“Fuck you, Jackson,” I said. I added some milk to the bowl and turned on the gas under the skillet. “Next week. I promise.”
The Paiute woman’s howls kept up for the next three days. On Wednesday evening Carol came down the stairs while I was half-asleep in the sofa chair watching TV, her arms full with bed sheets.
“Get a garbage bag, T.J. Quick.”
I pulled a black bag from the roll under the sink and went out to where she was standing in the yard. A terrible smell came up from those sheets as I got close.
“Just leave the bag and go back in the house.”
But for whatever reason, I held open the bag and came up to her. We were both breathing out our mouths. I used my elbow to make a triangle at the opening of the bag, and when she dumped the sheets I saw long yellow and red and coffee-colored streaks falling in over my arms, and then I pulled tight the draw string and the smell of death seemed to get closed up inside. I heard a gagging sort of sound and when I looked up from the bag I saw Carol with her hand over her mouth, and I realized she was crying. I realized then that she didn’t know what was happening any more than I did.
I’ve never been good at knowing what to say in that sort of situation, so I just put my arm around her, like you’d do with your girl at the football games when it started to get cold. We stood there like that for a long time, me with my arm around her and Carol leaning up on my shoulder. When she was done crying I took the bag over to the truck, then held out two smokes. I’d never seen her smoke before, but she took one and sat down on the black lawn. I sat down next to her and we lit our cigarettes and looked out on the couple streetlights shining up from Cedarville a few miles down the road, from just outside Golden’s Bar, and didn’t say anything at all.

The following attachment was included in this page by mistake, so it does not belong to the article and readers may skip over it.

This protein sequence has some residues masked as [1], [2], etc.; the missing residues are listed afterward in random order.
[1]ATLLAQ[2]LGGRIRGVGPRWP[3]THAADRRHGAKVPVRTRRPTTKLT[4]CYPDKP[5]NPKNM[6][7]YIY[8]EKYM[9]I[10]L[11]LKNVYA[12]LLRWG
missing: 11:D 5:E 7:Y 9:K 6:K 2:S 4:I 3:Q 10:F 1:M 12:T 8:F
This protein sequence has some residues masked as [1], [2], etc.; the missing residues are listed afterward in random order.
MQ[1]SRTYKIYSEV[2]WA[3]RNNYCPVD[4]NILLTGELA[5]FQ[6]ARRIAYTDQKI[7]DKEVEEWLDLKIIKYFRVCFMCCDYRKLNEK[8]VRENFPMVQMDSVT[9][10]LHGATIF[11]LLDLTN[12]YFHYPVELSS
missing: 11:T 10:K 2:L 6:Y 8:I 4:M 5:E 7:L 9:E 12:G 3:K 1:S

By the end of the third week I’d made more than enough to get myself up to Corvallis, where I could stay with my sister Juliette and her family. But I told Carol I’d keep working another few weeks, until the end of September, to finish up with the irrigation and split some wood for her winter. That weekend I kept my promise to Jackson to go out to Golden’s again, too. Carol offered to drive me down to his place midday on Saturday; she had to go to Paige’s for groceries anyway, she said.
Marlene was in the yard with Maddie and the baby when we pulled up the drive. Carol honked the horn and Maddie dropped whatever toy she had been playing with to run to Carol as she got out of the truck. Carol got down on a knee to scoop the girl up. In two weeks out on Soldier Creek I’d never seen Carol light up like that.
“They treating you OK out there, T.J.?” Marlene asked.
“Sure they are,” I said. Marlene took a step closer and lowered her voice.
“How’s Iris doing?” she asked. “I worry about the two of them out there. Carol won’t tell me a thing.”
Carol was lying on her back in the grass holding Maddie up over her head, the girl’s arms spread out like an airplane. Maddie’s laughter rose up above the hum of the dragonflies and the whirr of the grasshoppers in the brush.